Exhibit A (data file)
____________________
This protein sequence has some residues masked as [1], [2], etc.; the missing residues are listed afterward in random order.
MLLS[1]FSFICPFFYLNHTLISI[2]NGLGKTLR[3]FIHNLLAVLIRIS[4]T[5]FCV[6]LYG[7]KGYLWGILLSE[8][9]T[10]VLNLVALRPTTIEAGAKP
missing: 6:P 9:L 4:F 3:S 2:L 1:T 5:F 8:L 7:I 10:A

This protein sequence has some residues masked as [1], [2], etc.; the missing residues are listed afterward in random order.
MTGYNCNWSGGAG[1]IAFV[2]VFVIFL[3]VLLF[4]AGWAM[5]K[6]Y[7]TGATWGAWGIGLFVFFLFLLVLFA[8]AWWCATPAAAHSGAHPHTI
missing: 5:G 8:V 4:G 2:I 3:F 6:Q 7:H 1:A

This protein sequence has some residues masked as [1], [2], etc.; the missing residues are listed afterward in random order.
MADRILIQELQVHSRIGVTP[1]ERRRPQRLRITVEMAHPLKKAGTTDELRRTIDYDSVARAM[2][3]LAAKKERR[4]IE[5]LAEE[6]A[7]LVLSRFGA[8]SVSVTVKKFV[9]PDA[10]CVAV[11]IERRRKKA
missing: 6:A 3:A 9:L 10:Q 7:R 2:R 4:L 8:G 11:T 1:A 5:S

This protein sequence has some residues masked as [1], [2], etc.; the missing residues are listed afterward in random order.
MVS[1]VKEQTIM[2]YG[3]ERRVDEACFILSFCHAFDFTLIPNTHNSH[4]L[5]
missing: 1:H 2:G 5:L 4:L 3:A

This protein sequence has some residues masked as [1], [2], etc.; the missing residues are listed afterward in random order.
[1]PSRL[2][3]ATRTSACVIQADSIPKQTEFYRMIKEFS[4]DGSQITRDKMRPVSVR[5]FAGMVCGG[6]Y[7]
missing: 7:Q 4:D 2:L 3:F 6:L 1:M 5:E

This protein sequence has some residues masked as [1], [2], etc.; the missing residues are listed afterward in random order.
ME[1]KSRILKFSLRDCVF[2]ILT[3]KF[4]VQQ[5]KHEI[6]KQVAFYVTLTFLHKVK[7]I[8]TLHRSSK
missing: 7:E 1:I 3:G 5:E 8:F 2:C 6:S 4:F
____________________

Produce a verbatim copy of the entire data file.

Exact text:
This protein sequence has some residues masked as [1], [2], etc.; the missing residues are listed afterward in random order.
MLLS[1]FSFICPFFYLNHTLISI[2]NGLGKTLR[3]FIHNLLAVLIRIS[4]T[5]FCV[6]LYG[7]KGYLWGILLSE[8][9]T[10]VLNLVALRPTTIEAGAKP
missing: 6:P 9:L 4:F 3:S 2:L 1:T 5:F 8:L 7:I 10:A

This protein sequence has some residues masked as [1], [2], etc.; the missing residues are listed afterward in random order.
MTGYNCNWSGGAG[1]IAFV[2]VFVIFL[3]VLLF[4]AGWAM[5]K[6]Y[7]TGATWGAWGIGLFVFFLFLLVLFA[8]AWWCATPAAAHSGAHPHTI
missing: 5:G 8:V 4:G 2:I 3:F 6:Q 7:H 1:A

This protein sequence has some residues masked as [1], [2], etc.; the missing residues are listed afterward in random order.
MADRILIQELQVHSRIGVTP[1]ERRRPQRLRITVEMAHPLKKAGTTDELRRTIDYDSVARAM[2][3]LAAKKERR[4]IE[5]LAEE[6]A[7]LVLSRFGA[8]SVSVTVKKFV[9]PDA[10]CVAV[11]IERRRKKA
missing: 6:A 3:A 9:L 10:Q 7:R 2:R 4:L 8:G 11:T 1:A 5:S

This protein sequence has some residues masked as [1], [2], etc.; the missing residues are listed afterward in random order.
MVS[1]VKEQTIM[2]YG[3]ERRVDEACFILSFCHAFDFTLIPNTHNSH[4]L[5]
missing: 1:H 2:G 5:L 4:L 3:A

This protein sequence has some residues masked as [1], [2], etc.; the missing residues are listed afterward in random order.
[1]PSRL[2][3]ATRTSACVIQADSIPKQTEFYRMIKEFS[4]DGSQITRDKMRPVSVR[5]FAGMVCGG[6]Y[7]
missing: 7:Q 4:D 2:L 3:F 6:L 1:M 5:E

This protein sequence has some residues masked as [1], [2], etc.; the missing residues are listed afterward in random order.
ME[1]KSRILKFSLRDCVF[2]ILT[3]KF[4]VQQ[5]KHEI[6]KQVAFYVTLTFLHKVK[7]I[8]TLHRSSK
missing: 7:E 1:I 3:G 5:E 8:F 2:C 6:S 4:F